• Figure 32-39 All roller lifters must use some method to keep the lifter straight and not rotating.
  • Figure 32-40 A cutaway of a flat-bottom solid lifter. Because this type of lifter contains a retaining ring and oil holes, it is sometimes confused with a hydraulic lifter that also contains additional parts. The holes in this lifter are designed to supply oil to the rocker arms through a hollow pushrod.
  • Figure 32- 41 An exploded view of a hydraulic roller lifter.
  • Figure 32-42 The cause of a misfire diagnostic trouble code was discovered to be a pushrod that had worn through the rocker arm on a General Motors 3.1 liter V-6 engine.
  • Figure 32-43 Shaft-mounted rocker arms are held in position by an assortment of springs, spacers, and washers, which should be removed so that the entire shaft can be inspected for wear.
  • Figure 32-44 A dial indicator being used to measure cam lobe height.
  • Chart 32-2 A comparison showing the effects of valve timing and lift on engine performance.
  • Chart 32-3 The purpose for varying the cam timing includes providing for more engine torque and power over a wide engine speed and load range.
  • Figure 32-45 Camshaft rotation during advance and retard.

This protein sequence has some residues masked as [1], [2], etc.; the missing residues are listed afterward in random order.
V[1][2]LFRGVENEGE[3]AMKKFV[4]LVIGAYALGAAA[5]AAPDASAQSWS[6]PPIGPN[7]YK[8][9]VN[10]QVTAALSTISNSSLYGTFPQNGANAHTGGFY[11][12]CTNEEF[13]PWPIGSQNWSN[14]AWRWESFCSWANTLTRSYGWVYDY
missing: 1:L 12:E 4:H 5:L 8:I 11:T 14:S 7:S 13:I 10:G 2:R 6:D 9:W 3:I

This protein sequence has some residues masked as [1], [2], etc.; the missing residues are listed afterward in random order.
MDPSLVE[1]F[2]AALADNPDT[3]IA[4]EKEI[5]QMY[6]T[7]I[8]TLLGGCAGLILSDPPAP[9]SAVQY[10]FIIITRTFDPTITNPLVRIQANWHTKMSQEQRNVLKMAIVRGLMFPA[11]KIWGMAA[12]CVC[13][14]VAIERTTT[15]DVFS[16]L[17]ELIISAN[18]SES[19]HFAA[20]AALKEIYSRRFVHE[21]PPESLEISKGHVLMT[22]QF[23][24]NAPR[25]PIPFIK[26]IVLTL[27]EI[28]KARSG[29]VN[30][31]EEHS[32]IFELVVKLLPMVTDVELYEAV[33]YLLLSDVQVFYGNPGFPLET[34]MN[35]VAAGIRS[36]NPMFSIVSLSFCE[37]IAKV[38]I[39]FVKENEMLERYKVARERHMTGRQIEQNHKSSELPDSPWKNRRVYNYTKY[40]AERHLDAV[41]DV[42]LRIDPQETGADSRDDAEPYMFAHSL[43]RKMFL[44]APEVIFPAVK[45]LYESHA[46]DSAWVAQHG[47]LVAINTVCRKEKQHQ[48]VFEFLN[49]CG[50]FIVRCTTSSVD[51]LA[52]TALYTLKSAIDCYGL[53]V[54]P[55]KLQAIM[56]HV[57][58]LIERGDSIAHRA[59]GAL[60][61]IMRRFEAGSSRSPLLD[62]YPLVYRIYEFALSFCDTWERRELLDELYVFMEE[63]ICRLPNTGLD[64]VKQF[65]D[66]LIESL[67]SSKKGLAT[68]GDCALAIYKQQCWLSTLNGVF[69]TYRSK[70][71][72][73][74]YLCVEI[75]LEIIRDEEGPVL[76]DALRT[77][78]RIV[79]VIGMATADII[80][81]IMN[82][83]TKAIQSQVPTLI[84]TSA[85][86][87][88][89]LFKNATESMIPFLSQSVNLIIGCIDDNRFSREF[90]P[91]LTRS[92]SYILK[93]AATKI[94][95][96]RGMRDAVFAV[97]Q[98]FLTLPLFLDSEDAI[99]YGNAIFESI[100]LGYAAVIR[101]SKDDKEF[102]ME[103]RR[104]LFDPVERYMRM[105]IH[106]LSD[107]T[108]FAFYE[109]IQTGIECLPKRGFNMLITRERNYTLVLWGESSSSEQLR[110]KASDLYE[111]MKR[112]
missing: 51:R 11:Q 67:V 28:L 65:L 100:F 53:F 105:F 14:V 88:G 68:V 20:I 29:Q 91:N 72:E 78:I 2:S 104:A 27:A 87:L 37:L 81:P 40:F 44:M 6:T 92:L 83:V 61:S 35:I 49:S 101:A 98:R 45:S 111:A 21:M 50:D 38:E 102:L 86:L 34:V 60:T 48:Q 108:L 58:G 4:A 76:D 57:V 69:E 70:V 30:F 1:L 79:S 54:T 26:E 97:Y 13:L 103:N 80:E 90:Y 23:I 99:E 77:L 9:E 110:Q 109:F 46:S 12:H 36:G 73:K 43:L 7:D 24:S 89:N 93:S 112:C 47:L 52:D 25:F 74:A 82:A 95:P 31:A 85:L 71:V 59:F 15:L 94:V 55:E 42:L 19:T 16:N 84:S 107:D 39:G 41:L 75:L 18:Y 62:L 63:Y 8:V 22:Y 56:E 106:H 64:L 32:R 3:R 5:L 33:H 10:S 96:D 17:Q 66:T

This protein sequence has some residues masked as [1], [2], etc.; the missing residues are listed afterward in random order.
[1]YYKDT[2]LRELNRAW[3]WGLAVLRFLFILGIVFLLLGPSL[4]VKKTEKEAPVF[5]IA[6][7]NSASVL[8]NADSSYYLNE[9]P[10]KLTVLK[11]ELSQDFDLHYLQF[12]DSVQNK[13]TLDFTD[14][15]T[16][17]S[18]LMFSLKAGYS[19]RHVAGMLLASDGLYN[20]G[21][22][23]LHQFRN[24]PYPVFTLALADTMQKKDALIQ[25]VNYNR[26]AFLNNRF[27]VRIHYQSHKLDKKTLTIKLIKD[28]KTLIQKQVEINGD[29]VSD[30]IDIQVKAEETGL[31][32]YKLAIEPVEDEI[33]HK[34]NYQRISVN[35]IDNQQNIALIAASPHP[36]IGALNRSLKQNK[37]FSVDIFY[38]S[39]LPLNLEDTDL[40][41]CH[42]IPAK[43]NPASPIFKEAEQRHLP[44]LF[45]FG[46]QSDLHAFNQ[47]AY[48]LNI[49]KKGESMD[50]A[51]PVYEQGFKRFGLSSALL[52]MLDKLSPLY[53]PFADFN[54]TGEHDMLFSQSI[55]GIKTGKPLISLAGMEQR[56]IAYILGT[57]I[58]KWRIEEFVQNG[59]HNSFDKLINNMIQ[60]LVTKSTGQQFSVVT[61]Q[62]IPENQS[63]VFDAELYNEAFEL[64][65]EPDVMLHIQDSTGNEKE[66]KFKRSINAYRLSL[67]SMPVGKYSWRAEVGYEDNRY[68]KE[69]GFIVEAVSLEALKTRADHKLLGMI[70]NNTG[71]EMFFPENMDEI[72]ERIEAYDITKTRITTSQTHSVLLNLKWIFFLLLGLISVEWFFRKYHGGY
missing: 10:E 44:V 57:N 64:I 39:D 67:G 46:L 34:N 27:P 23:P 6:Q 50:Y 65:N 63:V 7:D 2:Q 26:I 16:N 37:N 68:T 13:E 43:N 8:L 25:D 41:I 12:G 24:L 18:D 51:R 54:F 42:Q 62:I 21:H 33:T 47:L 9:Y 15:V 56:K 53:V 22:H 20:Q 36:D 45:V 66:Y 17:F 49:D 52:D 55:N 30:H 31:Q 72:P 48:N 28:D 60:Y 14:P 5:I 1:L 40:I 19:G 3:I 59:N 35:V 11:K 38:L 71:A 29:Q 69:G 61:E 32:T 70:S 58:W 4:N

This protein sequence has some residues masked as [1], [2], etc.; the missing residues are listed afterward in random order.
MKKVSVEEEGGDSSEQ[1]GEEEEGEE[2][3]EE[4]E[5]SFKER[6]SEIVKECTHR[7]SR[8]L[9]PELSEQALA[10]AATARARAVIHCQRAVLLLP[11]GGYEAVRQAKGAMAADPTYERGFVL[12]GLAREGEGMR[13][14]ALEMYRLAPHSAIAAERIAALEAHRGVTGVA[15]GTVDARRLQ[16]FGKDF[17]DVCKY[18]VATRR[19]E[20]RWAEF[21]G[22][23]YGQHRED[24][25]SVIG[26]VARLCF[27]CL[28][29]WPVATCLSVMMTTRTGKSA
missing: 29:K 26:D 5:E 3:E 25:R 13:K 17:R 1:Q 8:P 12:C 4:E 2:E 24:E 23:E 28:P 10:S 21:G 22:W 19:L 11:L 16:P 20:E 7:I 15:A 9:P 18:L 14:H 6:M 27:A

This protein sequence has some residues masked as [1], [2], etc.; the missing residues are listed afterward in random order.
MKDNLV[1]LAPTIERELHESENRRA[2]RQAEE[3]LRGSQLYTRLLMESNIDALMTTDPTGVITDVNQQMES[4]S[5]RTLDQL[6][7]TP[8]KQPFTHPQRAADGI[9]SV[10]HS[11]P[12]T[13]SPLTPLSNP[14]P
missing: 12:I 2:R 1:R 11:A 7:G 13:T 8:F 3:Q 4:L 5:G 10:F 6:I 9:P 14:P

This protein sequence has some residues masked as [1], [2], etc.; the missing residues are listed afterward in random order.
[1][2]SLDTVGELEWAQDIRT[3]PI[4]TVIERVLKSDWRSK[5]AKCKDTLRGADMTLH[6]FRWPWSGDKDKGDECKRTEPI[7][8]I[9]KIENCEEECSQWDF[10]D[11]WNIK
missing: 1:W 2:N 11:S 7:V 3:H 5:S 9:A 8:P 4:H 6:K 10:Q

• Figure 32-46 The camshaft is rotated in relation to the crankshaft by the PCM to provide changes in valve timing.
  • Chart 32-4 Changing the exhaust cam timing mainly helps reduce exhaust emissions, whereas changing the intake cam timing mainly helps the engine produce increased power and torque.
  • Figure 32-47 Spline cam phaser assembly
  • Figure 32-48 A spline phaser.
  • Figure 32-50 A vane phaser is used to move the camshaft, using changes in oil pressure from the oil control valve.
  • Figure 32-51 A magnetically controlled vane phaser.
  • Figure 32-52 A camshaft position actuator used in a cam-in-block engine.
  • Figure 32-53 A plastic mockup of a Honda VTEC system that uses two different camshaft profiles—one for low-speed engine operation and the other for high speed.
  • Figure 32-54 Engine oil pressure is used to switch cam lobes on a VTEC system.
  • Figure 32-55 Oil pressure applied to the locking pin causes the inside of the lifter to freely move inside the outer shell of the lifter, thereby keeping the valve closed.
  • Figure 32-56 Active fuel management includes many different components and changes to the oiling system, which makes routine oil changes even more important on engines equipped with this system.
  • Halderman ch032 lecture

    1. 1. CAMSHAFTS AND VALVE TRAINS 32
    2. 2. Objectives <ul><li>The student should be able to: </li></ul><ul><ul><li>Prepare for the ASE Engine Repair (A1) certification test content area “B” (Cylinder Head and Valve Train Diagnosis and Repair). </li></ul></ul><ul><ul><li>Describe how the camshaft and valve train function </li></ul></ul>
    3. 3. Objectives <ul><li>The student should be able to: </li></ul><ul><ul><li>Discuss valve train noise and its causes. </li></ul></ul><ul><ul><li>Explain how a hydraulic lifter works. </li></ul></ul><ul><ul><li>Describe the purpose and function of variable valve timing. </li></ul></ul>
    4. 4. CAMSHAFT
    5. 5. Camshaft <ul><li>Purpose and Function </li></ul><ul><ul><li>Major function is to open the valves </li></ul></ul><ul><ul><li>Lobes open the valve against the force of the valve springs </li></ul></ul>